babywearing

Posted: August 27, 2011 in Misang's Motherhood Journey
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My package from Indigo Baby arrived this afternoon. I ordered one of their Baby Pouches. I’m thinking of practicing Iya, or familiarize her inside a sling as I am planning on using this in our future travel. This will be a great tool for me coz I’ll be traveling alone with an 8-month old baby and several bags in hand.

my baby pouch in Baby’s Breath design

 This is our nth time to try babywearing. We even attended a babywearing event for me to learn to use the sling. By the way, there are several types of baby carrier and these are the ones that I’ve already tried

Ring Sling (Next9)

In its simplest and most elegant form, a ring sling is a shawl with a pair of rings attached to one end. The rings replace the knot or tuck-and-twist method of fastening used with traditional shawl carriers such as Mexican rebozos or Indonesian selendangs. Some ring slings have padding where the sling rests on the caregiver’s shoulder or along the edges of the sling, and some depart further from traditional shawl carriers by having the fabric at the end of the sling folded and stitched into a rope-like tail. Ring Slings are an ideal newborn carrier and are also fantastic for the up-and-down toddler phase.

SaYa Baby Carrier (Indigo Baby)

It’s like two slings combined. The Saya baby carrier is a wonderful entry point of babywearing. You can use it in the second your baby is born until your child no longer shows interest in being carried.

Baby Pouch (Indigo Baby)

Simply a tube of fabric with a curved seam, a pouch sling is a sleek carrier option. Pouches are sized to the adult wearer, and what they lack in adjustability they make up for in convenience. Few carriers take up less space in a diaper bag or are as quick to put on and take off as a pouch.  While usable with newborns, many moms find these more fitting once their postpartum weight stabilizes and baby becomes stronger, generally around 4mo.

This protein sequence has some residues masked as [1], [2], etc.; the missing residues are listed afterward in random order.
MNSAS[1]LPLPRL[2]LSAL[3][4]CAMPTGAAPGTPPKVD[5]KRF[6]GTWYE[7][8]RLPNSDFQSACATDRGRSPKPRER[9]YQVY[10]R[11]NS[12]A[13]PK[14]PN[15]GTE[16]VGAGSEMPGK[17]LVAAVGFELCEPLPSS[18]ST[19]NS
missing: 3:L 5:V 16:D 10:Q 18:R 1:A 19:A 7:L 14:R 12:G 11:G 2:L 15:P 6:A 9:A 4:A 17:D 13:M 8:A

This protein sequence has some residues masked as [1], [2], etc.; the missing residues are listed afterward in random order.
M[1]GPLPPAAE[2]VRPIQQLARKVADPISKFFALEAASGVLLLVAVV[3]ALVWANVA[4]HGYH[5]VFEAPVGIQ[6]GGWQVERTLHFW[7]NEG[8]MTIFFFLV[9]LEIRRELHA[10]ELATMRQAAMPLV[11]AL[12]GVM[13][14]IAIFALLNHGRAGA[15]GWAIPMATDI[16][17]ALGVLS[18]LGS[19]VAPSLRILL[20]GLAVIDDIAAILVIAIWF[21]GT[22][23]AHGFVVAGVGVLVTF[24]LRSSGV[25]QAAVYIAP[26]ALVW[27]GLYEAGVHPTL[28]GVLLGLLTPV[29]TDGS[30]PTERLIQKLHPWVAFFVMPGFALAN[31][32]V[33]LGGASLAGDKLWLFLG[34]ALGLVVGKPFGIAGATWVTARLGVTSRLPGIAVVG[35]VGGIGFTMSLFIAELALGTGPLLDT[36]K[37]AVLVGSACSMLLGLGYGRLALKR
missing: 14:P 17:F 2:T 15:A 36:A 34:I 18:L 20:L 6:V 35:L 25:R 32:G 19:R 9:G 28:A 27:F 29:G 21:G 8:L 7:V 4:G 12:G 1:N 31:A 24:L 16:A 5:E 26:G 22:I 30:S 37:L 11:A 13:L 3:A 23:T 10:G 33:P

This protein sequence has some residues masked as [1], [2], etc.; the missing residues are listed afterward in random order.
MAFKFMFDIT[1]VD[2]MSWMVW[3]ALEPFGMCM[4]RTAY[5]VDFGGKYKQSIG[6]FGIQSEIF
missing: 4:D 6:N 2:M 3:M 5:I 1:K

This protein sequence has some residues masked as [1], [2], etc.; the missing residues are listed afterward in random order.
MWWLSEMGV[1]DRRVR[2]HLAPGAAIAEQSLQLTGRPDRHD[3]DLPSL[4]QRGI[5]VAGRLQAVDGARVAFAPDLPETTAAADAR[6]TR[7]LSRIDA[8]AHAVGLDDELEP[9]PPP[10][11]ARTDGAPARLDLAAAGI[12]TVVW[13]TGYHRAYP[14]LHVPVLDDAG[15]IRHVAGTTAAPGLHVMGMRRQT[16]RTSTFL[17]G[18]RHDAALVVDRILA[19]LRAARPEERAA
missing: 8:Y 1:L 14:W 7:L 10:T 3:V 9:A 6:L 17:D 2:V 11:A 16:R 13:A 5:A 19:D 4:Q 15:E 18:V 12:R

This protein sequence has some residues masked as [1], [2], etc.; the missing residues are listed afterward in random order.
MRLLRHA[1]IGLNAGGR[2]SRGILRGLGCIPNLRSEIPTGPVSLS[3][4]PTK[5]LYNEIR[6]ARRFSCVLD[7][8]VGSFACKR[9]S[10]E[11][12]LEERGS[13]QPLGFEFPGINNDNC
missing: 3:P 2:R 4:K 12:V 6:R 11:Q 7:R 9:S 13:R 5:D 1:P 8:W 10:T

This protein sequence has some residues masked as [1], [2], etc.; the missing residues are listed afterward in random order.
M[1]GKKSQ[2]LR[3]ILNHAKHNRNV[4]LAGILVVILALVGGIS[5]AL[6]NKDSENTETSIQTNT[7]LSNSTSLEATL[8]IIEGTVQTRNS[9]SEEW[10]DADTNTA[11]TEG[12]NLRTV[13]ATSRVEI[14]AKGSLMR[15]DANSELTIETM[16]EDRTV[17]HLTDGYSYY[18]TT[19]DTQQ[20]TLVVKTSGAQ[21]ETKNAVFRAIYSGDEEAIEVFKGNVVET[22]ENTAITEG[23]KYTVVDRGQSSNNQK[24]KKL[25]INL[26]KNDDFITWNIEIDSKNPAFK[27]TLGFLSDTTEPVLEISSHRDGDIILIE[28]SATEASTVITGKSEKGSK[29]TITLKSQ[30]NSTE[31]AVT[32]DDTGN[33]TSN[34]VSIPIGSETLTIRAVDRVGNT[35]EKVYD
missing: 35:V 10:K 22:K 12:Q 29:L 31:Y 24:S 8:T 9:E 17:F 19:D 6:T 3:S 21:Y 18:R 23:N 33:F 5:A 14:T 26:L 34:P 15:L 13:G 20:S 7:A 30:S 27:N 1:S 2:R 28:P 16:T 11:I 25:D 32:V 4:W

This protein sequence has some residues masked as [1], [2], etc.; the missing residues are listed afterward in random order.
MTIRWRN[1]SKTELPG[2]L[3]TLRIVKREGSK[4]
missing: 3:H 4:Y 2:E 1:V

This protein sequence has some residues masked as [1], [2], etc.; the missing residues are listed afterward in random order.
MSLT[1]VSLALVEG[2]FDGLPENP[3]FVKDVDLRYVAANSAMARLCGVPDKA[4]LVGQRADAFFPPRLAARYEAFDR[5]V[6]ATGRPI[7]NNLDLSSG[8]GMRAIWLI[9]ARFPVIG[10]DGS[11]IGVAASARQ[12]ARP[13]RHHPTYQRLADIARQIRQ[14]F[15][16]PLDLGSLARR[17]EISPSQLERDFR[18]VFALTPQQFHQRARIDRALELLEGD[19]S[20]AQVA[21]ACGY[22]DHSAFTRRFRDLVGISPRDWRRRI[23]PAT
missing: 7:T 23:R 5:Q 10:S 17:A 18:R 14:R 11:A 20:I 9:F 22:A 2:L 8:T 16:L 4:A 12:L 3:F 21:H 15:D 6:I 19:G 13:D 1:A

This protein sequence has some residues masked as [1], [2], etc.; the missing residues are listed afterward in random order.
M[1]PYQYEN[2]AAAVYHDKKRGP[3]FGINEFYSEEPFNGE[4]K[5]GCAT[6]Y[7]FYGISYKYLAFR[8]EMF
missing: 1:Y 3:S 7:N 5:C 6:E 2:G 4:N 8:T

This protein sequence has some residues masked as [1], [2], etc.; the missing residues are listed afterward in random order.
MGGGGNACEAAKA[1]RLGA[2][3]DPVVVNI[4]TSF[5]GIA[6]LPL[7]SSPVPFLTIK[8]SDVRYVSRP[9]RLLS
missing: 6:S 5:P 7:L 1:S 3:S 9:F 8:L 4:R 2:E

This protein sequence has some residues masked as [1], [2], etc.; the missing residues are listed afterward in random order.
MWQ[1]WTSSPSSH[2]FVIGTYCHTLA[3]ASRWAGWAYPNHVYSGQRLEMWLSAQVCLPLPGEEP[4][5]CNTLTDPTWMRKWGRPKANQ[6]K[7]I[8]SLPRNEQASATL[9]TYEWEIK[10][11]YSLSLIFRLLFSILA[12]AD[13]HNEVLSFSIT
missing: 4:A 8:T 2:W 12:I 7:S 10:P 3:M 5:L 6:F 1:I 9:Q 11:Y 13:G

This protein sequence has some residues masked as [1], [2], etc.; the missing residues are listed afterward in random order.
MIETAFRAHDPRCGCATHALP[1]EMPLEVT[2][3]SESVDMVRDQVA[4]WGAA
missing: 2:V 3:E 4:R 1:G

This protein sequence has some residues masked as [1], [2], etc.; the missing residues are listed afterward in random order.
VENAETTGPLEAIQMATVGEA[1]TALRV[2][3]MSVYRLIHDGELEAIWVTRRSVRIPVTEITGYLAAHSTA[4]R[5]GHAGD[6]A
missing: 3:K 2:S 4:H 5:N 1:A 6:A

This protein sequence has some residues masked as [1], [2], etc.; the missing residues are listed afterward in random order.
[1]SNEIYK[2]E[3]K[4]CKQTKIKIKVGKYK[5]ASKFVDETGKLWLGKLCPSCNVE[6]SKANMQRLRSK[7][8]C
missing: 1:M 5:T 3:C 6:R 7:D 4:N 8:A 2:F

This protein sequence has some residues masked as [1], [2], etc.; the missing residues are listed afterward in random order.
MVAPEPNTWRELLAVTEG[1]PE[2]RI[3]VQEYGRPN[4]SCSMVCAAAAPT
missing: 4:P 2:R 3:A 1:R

I tried the first two types and we are not successful. The moment she’s inside the sling and the SaYa, she’s like a newly-formed butterfly trying to wriggle her way out into her cocoon. Good thing I never actually bought any of it. I guess we just need practice, lots of it. When I placed Iya in the pouch this afternoon, I got the same reaction from her so I removed her immediately. I tried again after a few hours and there was improvement. We’ll just practice everyday so that when the time comes, she’s already comfy inside her pouch and I can carry her easily.

Good luck to us. Will just update you soon about or babywearing bonding.

Oh, and before I go, here’s a little background on Babywearing from Babywearing International

“Babywearing” simply means holding or carrying a baby or young child using a cloth baby carrier. Holding babies is natural and universal; baby carriers make it easier and more comfortable, allowing parents and caregivers to hold or carry their children while attending to the daily tasks of living. Babywearing helps a new dad put a fussy newborn to sleep. It allows a new mom use both hands to make a sandwich. It lets an experienced parent or caregiver carry a baby on her back and wash the dishes, do the laundry, take a hike, or weed the garden, all while keeping the baby safe and content.